It is September, The month in which I was born; And I have no thoughts.
—Richard Wright, haiku #508
Most readers know Richard Wright as a fiction writer, but he was a wonderful poet too. Many of his first publications in the 1930s were poems before he established his name with the groundbreaking novel Native Son in 1940, which he drafted after moving to Fort Greene in 1938, often writing in the mornings in Fort Greene Park. Wright later moved with his wife and daughter to the famous "February House" at 7 Middagh Street in Brooklyn Heights, which he shared with W.H. Auden, Carson McCullers, Benjamin Britten and other writers and artists. Wright and his family eventually settled in France for the last thirteen years of his life, due in part to the racism they experienced in the US. During his last year, beset by illness and financial problems and feeling alienated from other Black writers and persecuted by the US government, Wright returned to poetry after being introduced to the haiku form by a South African friend. Entranced, Wright ended up writing some 4,000 haiku, selecting 817 of them for future publication in a book before he passed in 1960. The book did not appear until 1998, when Haiku: The Last Poems of an American Icon was published through the efforts of his wife and daughter.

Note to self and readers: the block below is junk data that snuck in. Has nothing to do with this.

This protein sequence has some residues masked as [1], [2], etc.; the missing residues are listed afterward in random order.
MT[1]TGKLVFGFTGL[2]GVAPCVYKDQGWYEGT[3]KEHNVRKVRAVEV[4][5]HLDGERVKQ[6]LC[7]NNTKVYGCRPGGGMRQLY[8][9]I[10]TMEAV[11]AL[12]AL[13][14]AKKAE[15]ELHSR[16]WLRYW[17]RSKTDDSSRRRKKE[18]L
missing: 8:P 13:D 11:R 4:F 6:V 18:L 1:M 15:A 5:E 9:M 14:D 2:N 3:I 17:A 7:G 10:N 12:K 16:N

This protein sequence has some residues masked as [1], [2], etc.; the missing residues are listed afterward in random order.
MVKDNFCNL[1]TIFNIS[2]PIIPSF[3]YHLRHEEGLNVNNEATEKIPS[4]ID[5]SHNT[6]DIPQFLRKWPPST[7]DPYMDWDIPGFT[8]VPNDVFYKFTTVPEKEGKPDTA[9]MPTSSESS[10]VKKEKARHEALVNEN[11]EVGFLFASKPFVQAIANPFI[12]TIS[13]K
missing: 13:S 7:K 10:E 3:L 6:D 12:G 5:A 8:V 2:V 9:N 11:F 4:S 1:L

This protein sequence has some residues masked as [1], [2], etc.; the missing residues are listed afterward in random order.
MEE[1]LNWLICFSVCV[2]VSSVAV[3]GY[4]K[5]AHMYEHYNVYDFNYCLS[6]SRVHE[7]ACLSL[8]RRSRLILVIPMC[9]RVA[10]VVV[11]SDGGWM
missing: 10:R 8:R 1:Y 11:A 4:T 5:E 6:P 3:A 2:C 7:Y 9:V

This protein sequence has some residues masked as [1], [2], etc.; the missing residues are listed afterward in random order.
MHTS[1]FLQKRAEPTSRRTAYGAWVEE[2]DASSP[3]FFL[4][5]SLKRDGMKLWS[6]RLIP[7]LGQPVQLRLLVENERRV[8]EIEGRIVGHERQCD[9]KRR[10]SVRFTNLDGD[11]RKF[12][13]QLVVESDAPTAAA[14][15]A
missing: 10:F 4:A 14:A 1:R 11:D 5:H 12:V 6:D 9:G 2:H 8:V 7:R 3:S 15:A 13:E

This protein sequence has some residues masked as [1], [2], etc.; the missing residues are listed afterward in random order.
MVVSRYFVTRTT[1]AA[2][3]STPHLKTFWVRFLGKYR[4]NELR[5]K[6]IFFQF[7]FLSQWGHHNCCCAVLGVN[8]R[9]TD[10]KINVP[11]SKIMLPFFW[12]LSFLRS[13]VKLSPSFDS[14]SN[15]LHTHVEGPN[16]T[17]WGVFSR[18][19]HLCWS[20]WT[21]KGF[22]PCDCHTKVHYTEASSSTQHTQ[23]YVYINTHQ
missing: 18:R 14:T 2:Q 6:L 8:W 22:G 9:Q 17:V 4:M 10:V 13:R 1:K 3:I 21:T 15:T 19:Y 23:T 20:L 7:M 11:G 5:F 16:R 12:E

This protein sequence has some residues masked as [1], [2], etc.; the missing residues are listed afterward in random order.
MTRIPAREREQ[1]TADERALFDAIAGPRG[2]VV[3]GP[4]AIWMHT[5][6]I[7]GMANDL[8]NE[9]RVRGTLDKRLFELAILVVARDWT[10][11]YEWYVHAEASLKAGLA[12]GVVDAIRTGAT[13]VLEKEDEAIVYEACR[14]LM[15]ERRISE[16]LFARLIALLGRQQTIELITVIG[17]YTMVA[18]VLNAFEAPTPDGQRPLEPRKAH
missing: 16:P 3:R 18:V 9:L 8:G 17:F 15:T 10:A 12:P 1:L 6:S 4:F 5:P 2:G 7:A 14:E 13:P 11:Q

As my anger ebbs, The spring stars grow bright again And the wind returns.
We celebrate Richard Wright with #60 to commemorate this extraordinary outpouring of haiku in the last year of his life,a singular but often unrecognized achievement in American poetry. His daughter Julia Wright wrote, "I believe his haiku were self-developed antidotes against illness, and that breaking down words into syllables matched the shortness of his breath, especially on the bad days when his inability to sit up at the typewriter restricted the very breadth of writing."
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